Those around me have always ensured I remained grounded. Also, I guess I really do see it as a job, and don't feel particularly impressed by people just because I've seen them on the telly.
Plus, I've never bought into that romantic ideal of writing. All that "Oh, I'm a writer! I simply have to write!" guff. To the best of my knowledge you don't get bus drivers who "Simply have to drive a bus", and become tortured and wracked with angst about it. It's a job. Get over yourself.
The Is This It auditions also put me off ever wanting to be an actor; people who I thought were a pretty big deal, and shouldn't have had to suffer the indignity of auditioning, would come in making sweet noises about the script.
That said, at least one fairly significant actor didn't think she should have had to audition either. She came in mistakenly believing she'd already been offered the part, and hadn't even read the script. "I don't do auditions," she snapped.
What a wretched, demeaning process for everyone.
I can't remember exactly who we finally cast for the This Is It read-through, but I think it included Adam Buxton, Matt Berry and Marc Wootton.
In particular, Marc and I got on extremely well. I'd remembered seeing him on some low-budget comedy show in the early hours of a Friday, many years before, and his unhinged performance had always stayed with me. Or maybe Marc wasn't in it, and I'm confusing it with the fact that we worked together again a few years later. Or maybe we did more than one readthrough, with different casts. It's so long ago.
Regardless, a readthrough took place one morning at Channel 4's HQ, attended by Kevin Lygo and other Channel 4 bigwigs. It was introduced by Hattrick's head of development Cheryl Taylor as "A show about a couple who are too busy sorting out their friends' problems to deal with their own."
"Oh god!" blurted Channel 4's then-head of comedy. "It's so bloody cliched!"
Not the most confidence-inspiring start, and I died a little inside. By the end, the rest of me would be requiring a shot of adrenaline.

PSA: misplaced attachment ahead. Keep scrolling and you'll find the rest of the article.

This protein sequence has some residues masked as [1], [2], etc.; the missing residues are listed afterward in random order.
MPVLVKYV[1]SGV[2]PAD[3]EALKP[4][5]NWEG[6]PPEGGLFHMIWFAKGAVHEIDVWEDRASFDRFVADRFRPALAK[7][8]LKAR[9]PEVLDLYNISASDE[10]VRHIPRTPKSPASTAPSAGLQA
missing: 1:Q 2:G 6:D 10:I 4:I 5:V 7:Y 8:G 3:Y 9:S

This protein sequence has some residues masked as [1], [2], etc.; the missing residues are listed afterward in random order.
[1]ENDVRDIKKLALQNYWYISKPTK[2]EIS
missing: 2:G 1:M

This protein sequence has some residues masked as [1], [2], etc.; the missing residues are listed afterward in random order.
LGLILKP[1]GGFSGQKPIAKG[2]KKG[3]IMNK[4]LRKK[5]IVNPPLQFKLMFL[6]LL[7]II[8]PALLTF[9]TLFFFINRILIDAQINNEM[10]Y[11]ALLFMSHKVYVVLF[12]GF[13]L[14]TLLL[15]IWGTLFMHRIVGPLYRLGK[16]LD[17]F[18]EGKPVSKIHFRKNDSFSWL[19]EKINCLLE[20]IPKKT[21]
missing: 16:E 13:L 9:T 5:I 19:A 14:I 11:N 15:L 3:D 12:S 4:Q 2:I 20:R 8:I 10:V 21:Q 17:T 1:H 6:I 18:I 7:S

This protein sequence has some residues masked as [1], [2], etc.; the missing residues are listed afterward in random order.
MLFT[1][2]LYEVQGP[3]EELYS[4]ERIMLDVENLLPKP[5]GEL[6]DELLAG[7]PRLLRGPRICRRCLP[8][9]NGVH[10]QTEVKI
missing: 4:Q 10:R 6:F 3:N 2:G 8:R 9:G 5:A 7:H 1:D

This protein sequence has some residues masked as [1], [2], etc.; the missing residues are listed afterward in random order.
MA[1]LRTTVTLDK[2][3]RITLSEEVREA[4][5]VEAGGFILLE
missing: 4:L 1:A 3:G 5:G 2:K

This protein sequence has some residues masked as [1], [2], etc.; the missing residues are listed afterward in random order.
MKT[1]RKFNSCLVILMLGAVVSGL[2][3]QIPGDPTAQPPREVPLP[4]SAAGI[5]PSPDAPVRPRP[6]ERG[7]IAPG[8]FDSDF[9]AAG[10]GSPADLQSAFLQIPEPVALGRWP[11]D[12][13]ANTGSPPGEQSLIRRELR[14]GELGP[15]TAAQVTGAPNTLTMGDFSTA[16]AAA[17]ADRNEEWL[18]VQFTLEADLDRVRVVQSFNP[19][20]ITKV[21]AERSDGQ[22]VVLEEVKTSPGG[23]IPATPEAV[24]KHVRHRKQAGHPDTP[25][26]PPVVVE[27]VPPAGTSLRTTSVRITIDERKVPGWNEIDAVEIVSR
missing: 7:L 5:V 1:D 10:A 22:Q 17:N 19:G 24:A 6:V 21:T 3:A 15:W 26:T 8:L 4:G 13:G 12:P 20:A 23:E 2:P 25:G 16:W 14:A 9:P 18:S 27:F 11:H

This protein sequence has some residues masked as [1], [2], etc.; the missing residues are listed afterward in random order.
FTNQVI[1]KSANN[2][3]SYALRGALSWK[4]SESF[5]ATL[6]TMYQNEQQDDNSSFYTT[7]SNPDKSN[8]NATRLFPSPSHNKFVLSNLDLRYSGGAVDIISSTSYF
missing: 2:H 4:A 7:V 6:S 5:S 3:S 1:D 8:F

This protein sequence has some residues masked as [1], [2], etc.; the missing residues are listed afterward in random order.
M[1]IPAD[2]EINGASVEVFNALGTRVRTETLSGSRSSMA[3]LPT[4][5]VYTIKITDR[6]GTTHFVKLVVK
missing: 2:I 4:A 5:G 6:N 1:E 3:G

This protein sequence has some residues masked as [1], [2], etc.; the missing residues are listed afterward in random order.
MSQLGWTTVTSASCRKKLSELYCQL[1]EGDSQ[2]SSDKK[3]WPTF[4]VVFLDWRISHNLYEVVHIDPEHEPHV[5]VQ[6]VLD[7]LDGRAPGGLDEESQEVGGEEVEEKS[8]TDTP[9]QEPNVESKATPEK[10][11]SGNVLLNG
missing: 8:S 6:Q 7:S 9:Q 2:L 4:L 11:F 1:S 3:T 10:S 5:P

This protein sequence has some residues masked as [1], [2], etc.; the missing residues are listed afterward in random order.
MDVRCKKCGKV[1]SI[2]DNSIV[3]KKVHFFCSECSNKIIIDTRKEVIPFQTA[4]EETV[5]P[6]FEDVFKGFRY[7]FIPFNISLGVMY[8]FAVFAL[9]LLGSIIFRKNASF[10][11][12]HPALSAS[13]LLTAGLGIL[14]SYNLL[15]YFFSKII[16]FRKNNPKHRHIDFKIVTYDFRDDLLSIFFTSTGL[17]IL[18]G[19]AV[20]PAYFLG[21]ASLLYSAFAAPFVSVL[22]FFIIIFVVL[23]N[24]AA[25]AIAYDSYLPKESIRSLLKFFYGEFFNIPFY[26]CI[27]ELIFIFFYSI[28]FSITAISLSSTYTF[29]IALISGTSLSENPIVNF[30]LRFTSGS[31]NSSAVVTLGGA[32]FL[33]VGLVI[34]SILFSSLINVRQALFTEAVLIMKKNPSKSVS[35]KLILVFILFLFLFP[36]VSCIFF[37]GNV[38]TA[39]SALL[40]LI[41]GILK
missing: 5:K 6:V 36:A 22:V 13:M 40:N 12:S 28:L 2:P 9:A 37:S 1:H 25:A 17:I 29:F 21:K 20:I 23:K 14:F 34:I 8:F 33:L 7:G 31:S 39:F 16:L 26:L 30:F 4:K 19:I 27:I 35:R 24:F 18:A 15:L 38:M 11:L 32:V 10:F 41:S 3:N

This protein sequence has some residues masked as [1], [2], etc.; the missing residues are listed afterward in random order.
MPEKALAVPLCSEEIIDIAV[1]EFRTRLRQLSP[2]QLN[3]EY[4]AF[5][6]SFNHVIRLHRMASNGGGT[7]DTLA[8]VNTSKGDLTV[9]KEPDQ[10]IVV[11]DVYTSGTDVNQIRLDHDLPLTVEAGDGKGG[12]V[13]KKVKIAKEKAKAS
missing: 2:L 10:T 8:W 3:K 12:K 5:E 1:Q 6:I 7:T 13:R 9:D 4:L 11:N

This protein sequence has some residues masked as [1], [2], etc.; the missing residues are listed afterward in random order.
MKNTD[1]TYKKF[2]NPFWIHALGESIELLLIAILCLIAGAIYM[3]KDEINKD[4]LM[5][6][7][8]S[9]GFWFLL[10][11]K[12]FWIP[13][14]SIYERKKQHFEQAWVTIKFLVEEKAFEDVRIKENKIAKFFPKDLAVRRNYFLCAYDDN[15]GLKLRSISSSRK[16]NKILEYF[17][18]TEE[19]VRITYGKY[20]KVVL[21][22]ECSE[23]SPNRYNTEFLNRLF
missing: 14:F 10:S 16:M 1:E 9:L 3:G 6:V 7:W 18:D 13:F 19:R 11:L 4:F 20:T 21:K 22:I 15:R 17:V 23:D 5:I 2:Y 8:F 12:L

Following a laughter-lacking readthrough, during which most of the jokes were up-ended by one cast member (not one of the ones mentioned above) who chose to forego the rhythm of the lines as written for his own improvised mumbling, Kevin Lygo got to his feet, said "Well that was a funny way to spend the morning," and left.
And then proceeded to turn down the show. Frankly, based upon what I witnessed, I didn't blame him.
It's safe to say that I was starting to learn how TV works.
In those early days, for every thing I had made, there were probably at least another three which didn't get made. Some of them got incredibly close to a TV screen. Others stumbled early on.
All that work - whether it got made or not - was at least helping me to improve as a writer.
All those different genres of TV, all the different people I was working for - they helped me hone my craft. I finally started to feel like I knew what I was doing. With that came a certain sense of inevitability that at some point my career was going to really skyrocket. It never did, of course - but it has at least rumbled along comfortably.
Still, it was an exciting time. After Is This It got turned down, Hattrick continued to want to work with me. I had grown to trust and respect the team - Hattrick boss Jimmy Mulville most of all. Those of a certain age will remember Jimmy as a big player in 80s comedy. He'd faced battles with addiction, and clearly come out the other side all the stronger for it. He has an energy about him, and you'll rarely finding him sitting still for longer than a couple of minutes.
Prior to my very first meeting with Jimmy, I'd had a shave, and somehow managed to slice through my septum. It wouldn't stop bleeding, and I had to get the train with a bloody tissue pressed against the bottom of my nose. I managed to stem the flow, but midway through my meeting with Jimmy the cut opened up again.
As I spoke, I was only dimly aware that Jimmy and the other people in the room were regarding me with a certain degree of horror, while watching blood trickle down my face, and drip off the bottom of my chin onto the script in front of me.
I flailed around trying to find an idea for a second show to write with Hattrick, and eventually they suggested something that had never previously occurred to me: that I should write what I know.
Something that was always a point of interest in my early career - producers are always open to writers who can bring some sort of unusual life experience to the table - was that I'd become a dad at 18. At the age of 33, I was already a dad to a 15 year-old daughter, a 12 year-old, and a 9 year-old. That became the basis for a show called Too Much Too Young.
Whereas Is This It had reflected the reality of my life in recent years, Too Much Too Young would be the idealistic fantasy of what I had wanted it to be: a sitcom about a couple who had been together since they were kids, and had a teenage daughter. They still loved one another, and had stuck together through it all. Theirs was a fundamentally happy life.
This would be the show that would take me the closest I'd ever got to primetime BBC1. This time, the obstacle in its way was somebody I never could've predicted: Her Majesty The Queen.
SCRIPTS OF MY YEARS PART ONE: WE TWO VETS - BY MR BIFFO
SCRIPTS OF MY YEARS PART TWO: HUSK & HORNBLOWER - BY MR BIFFO
SCRIPTS OF MY YEARS PART THREE: NORTH OF WATFORD - BY MR BIFFO
SCRIPTS OF MY YEARS PART FOUR: KNIFE & WIFE - BY MR BIFFO
SCRIPTS OF MY YEARS PART FIVE: SOOTY - BY MR BIFFO
SCRIPTS OF MY YEARS PART SIX: CROSSROADS - BY MR BIFFO
SCRIPTS OF MY YEARS PART SEVEN: EASTENDERS - BY MR BIFFO